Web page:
In the realm of tax law, a partnership exists when two or more people come together to form a business with the goal of making a profit. One example of this is a business with more than one owner that has not been registered with the government of the state in which it does business, what I like to call the “unregistered” partnerships. This is akin to a sole proprietorship but there are several stakeholders. Looking at the other main example, the IRS also classifies limited liability companies with two or members as partnerships for tax purposes, which makes sense because the IRS doesn’t categorically recognize LLCs as an entity in and of themselves. In other words, LLCs are sole proprietorships, partnerships, or corporations, and this article is about the tax preparation of partnerships, whether those be unregistered partnerships or multiple member limited liability companies.
Unlike an individual’s tax return, which centers on the Form 1040 as the main form from which all other forms and schedules flow into, partnerships must prepare Form 1065. Basically, Form 1065 is the Form 1040 of partnerships, including unregistered partnerships and multi-member LLCs. Glancing at Form 1065, you’ll notice that the top portion of the first page requires quite a bit of information about the partnership itself, information like the name of the partnership, its address, the date the partnership was started, the employee identification number, and the total assets of the partnership. In this first portion of Form 1065 you’ll also be responsible for indicating the method of accounting and the number of Schedules K-1 that are included with the partnership return. We’ll go more into Schedule K-1 later.
On the remainder of the first page of Form 1065, you’ll notice two distinct sections for income and deductions. The first of these two sections is income, which basically asks you to tabulate all the different ways the partnership brought in revenue in a given tax year and then subtract amounts for returns and the cost of goods sold. To calculate the cost of goods sold, use Form 1125-A, which is used by companies that keep fluctuating inventories. This income section culminates on line 8, where you’ll have tabulated the total income (or loss) for the partnership.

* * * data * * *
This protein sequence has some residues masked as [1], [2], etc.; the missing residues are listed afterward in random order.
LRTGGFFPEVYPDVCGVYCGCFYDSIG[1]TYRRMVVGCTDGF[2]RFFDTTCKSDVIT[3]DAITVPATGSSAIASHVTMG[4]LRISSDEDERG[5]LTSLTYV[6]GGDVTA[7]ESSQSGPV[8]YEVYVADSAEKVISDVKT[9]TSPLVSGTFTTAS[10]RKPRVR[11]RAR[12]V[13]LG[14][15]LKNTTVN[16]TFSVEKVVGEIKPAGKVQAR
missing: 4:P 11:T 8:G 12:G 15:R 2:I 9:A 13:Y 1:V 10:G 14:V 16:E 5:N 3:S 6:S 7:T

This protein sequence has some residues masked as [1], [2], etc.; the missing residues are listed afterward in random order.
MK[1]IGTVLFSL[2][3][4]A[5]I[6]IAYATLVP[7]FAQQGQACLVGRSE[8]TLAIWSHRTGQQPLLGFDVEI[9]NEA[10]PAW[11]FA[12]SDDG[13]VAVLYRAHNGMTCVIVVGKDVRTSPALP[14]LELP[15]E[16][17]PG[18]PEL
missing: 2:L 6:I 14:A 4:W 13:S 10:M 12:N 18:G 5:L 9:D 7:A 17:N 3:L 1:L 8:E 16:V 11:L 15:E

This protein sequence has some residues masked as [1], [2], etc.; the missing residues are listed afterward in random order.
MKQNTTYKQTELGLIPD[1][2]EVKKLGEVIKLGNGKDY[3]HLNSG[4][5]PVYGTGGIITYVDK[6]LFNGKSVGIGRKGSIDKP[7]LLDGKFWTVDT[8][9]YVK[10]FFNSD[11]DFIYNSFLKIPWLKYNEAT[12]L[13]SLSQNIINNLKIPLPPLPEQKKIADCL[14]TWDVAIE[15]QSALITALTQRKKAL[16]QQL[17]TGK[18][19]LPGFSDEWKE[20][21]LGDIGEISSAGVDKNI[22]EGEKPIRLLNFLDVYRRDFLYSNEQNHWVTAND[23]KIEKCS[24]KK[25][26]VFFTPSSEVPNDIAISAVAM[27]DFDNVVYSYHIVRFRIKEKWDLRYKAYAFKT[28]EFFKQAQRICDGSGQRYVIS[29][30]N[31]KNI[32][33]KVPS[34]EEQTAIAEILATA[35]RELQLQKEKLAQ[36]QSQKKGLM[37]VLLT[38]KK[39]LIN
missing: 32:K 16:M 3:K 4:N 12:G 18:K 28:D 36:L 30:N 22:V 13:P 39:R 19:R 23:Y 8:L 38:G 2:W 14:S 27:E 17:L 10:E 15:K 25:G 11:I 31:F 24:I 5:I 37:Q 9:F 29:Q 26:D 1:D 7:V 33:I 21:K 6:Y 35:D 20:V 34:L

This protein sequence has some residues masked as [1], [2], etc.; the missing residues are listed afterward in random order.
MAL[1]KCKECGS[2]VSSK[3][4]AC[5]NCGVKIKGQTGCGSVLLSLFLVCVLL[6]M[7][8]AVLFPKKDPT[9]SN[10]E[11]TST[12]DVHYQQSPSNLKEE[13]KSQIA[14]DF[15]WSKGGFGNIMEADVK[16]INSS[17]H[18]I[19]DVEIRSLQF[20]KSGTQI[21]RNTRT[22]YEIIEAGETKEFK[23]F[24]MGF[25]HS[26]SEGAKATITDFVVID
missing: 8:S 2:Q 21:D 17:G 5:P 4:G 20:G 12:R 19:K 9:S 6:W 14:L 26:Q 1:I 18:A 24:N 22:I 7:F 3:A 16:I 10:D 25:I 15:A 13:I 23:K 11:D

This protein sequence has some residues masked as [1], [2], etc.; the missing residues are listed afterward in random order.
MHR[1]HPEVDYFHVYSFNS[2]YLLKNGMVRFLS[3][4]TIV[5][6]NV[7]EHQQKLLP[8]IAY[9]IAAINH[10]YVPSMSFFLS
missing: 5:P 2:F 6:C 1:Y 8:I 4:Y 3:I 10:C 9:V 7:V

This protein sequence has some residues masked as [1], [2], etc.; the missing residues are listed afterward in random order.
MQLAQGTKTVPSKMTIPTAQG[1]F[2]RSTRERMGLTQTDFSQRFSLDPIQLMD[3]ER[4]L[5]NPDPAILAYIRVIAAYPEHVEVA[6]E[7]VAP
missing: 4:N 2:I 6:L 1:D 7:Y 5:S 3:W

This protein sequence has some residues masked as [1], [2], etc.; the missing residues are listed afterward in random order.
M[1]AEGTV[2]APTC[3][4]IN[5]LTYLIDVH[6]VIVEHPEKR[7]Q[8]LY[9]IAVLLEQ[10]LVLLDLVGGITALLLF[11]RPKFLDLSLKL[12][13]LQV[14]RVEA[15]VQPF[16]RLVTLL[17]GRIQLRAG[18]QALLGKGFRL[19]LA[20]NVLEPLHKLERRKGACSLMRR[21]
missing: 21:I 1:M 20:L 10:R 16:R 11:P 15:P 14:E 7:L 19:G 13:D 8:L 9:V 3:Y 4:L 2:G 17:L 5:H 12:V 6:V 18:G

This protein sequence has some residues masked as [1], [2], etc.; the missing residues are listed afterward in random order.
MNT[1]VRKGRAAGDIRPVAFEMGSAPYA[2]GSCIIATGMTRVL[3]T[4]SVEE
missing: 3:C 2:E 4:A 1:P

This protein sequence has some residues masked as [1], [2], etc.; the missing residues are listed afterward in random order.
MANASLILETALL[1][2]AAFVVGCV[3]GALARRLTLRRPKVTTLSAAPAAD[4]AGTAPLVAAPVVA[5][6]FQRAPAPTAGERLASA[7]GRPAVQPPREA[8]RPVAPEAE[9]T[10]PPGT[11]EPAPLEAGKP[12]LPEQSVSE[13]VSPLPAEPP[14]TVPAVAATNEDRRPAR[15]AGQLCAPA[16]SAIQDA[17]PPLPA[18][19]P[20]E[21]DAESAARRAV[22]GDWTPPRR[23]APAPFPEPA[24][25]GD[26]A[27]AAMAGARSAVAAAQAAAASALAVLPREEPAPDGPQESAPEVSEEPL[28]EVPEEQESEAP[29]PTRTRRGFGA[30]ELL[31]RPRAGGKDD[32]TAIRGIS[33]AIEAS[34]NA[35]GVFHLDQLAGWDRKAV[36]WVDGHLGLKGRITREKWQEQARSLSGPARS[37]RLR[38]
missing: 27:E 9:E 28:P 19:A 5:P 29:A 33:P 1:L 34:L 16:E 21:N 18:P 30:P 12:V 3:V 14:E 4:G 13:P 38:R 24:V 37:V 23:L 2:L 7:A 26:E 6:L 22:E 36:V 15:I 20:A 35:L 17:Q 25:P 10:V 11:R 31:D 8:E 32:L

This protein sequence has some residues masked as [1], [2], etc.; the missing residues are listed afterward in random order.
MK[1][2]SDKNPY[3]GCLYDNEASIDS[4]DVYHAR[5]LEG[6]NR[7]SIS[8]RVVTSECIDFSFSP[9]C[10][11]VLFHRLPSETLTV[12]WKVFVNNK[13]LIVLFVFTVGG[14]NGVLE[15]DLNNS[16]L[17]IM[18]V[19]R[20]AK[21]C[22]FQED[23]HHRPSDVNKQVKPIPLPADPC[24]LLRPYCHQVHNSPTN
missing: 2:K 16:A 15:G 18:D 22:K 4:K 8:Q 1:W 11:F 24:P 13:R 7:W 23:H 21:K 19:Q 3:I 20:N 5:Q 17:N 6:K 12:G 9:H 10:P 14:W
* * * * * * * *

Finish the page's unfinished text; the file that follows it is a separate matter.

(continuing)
The second important accounting section on Form 1065 is the deductions section, which lies right below the income section. The deductions section has categorical business deductions from salaries and wages to employee benefit programs. You’ll note that line 16a is for depreciation, which we will not go into in this article because it’s a rather complicated topic that deserves its own treatment in another post. However, suffice it to say, that in order to figure depreciation, use Form 4562, which is the same form that is used to figure depreciation for individuals and corporations. Additionally, on line 21 of the deductions section you are asked to take the sum of the deductions on lines 9 through 20 to get total deductions. After figuring, subtract total deductions on line 21 from total income (or loss) on line 8 to get the ordinary business income of the partnership.
The final section on the first page of Form 1065, the tax and payment section, pertains to taxes. However, partnerships are known as “pass -through entities” meaning they don’t pay taxes generally, so this section can pretty much be ignored for the purposes of this post.